The death of a delivery driver in Houston, Texas highlights the ongoing battle over heat safety for delivery drivers, who are increasingly exposed to extreme temperatures during their shifts. The 22-year-old delivery driver, identified only by her first name of Mary, died in the middle of her shift after becoming overheated in a parking garage. Investigators believe that Mary was exposed to temperatures ranging between 100 and 102 degrees Fahrenheit that day.
The National Partnership for Justice and Family Rights (NPJFR) has responded to Mary’s death with a call to action, noting that delivery drivers are particularly vulnerable to heat-related illness due to their physically demanding work, limited access to rest and water breaks, and lack of labor protections. The organization has called on state and federal lawmakers to take steps to protect delivery drivers, citing the rise in heat-related deaths among drivers due to the changing climate.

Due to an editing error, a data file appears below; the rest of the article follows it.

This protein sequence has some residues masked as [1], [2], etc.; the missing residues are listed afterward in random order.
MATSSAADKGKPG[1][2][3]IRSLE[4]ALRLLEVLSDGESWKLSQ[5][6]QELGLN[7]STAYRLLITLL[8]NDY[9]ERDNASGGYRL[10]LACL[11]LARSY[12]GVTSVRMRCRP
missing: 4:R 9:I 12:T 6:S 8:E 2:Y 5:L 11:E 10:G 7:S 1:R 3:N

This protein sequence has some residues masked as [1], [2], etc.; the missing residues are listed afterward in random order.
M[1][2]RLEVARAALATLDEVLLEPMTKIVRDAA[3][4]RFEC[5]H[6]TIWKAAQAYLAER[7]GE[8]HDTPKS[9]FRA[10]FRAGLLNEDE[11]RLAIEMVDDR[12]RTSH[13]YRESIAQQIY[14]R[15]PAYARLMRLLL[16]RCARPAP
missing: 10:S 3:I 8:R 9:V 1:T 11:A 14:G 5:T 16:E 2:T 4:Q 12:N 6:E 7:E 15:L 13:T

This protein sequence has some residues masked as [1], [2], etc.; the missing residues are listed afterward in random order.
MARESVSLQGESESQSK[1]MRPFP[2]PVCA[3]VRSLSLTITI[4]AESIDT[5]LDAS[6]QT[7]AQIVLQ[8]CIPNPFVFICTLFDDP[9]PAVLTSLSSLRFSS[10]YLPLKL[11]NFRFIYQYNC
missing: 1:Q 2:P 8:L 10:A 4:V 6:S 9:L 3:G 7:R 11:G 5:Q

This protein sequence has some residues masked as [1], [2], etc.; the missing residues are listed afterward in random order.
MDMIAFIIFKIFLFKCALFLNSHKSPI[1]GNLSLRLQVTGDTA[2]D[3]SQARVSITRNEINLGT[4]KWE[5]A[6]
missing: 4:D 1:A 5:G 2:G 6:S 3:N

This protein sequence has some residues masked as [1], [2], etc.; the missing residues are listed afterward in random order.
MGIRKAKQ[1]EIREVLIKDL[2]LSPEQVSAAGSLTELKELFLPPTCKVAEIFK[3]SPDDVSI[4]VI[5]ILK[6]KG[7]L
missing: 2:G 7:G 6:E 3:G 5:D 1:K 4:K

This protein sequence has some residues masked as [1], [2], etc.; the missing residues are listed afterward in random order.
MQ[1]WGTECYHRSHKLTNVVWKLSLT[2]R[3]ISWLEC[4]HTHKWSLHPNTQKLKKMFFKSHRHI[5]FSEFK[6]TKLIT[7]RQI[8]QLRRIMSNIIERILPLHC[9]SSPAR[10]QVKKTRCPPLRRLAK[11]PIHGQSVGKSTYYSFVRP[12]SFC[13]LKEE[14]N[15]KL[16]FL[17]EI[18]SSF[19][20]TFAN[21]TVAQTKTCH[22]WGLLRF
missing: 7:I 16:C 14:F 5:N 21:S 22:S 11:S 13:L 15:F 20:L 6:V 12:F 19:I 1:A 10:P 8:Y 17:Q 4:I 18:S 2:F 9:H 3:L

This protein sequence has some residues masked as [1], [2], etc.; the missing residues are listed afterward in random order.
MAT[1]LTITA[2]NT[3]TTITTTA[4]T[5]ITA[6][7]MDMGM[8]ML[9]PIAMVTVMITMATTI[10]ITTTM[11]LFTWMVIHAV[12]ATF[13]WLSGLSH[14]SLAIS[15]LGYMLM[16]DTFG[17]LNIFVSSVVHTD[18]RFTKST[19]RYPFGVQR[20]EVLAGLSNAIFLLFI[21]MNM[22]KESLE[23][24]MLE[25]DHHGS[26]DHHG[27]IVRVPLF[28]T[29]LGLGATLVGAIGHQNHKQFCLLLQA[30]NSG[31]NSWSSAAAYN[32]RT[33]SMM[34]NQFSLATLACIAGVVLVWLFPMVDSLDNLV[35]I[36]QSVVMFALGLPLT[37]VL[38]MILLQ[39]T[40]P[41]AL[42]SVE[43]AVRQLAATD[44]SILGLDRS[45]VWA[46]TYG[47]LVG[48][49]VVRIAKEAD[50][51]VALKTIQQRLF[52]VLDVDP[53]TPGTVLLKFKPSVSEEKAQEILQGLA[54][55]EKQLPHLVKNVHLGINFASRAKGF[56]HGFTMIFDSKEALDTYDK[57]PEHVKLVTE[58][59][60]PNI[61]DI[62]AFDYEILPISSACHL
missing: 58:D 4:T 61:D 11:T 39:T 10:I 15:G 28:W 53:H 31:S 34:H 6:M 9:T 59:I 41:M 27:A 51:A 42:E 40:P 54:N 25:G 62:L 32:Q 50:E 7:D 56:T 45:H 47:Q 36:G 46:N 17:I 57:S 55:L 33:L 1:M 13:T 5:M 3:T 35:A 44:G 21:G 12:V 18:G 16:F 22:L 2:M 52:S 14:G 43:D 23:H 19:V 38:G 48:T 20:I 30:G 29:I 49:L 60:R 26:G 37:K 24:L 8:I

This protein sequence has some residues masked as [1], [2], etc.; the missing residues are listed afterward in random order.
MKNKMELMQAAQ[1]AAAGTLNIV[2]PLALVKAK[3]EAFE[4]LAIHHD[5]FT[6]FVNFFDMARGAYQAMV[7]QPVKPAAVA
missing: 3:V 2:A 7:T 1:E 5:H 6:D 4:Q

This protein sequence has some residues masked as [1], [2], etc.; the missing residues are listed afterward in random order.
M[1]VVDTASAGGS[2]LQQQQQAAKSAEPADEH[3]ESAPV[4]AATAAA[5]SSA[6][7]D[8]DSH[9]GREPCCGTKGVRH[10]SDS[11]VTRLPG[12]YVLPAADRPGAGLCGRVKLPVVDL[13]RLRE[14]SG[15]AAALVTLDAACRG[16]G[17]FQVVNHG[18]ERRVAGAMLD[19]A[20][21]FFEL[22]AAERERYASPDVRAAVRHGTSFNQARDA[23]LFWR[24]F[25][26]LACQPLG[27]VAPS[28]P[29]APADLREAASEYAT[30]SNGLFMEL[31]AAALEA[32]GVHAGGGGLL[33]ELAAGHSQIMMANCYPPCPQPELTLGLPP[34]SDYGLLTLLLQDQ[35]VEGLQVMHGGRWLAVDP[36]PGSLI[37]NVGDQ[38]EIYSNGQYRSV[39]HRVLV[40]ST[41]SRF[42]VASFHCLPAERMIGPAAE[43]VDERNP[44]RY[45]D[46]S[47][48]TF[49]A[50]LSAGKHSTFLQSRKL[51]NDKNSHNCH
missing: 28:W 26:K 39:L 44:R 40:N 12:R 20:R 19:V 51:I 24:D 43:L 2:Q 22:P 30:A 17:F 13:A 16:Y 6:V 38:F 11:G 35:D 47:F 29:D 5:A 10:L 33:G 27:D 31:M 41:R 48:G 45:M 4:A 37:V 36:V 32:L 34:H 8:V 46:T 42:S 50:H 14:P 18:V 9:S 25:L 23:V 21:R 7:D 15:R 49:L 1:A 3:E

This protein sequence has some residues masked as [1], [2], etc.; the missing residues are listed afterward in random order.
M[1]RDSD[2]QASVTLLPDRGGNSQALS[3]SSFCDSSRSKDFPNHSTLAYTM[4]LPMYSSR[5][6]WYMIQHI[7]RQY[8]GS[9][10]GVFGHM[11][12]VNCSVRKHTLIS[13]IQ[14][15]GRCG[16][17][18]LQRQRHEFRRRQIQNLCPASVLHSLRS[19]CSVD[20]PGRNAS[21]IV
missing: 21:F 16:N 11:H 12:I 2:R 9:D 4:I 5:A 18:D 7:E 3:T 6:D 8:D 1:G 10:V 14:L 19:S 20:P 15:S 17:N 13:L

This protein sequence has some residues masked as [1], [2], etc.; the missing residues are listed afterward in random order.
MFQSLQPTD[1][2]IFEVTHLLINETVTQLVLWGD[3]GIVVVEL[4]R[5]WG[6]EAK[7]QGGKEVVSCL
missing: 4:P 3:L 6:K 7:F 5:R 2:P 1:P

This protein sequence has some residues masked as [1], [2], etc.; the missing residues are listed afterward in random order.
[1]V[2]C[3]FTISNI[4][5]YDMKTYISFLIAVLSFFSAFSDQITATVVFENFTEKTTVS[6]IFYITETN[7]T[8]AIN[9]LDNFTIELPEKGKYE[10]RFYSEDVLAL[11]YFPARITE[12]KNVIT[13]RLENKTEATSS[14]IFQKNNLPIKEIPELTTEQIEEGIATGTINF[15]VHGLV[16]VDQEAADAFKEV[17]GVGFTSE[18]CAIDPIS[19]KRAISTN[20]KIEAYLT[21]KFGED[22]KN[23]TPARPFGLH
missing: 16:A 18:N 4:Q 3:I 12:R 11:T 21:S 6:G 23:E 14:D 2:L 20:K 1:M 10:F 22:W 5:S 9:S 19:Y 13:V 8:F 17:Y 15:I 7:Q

NPJFR has also urged delivery companies to prioritize the health and safety of delivery drivers by providing them with water, rest, and shade in high temperatures and by providing ample paid breaks throughout a shift. The organization has also called on cities to enact policies that prioritize the safety of delivery drivers, such as providing better access to rest and shade in hot areas, establishing minimum safety standards, and instituting penalties for companies that fail to prioritize driver safety.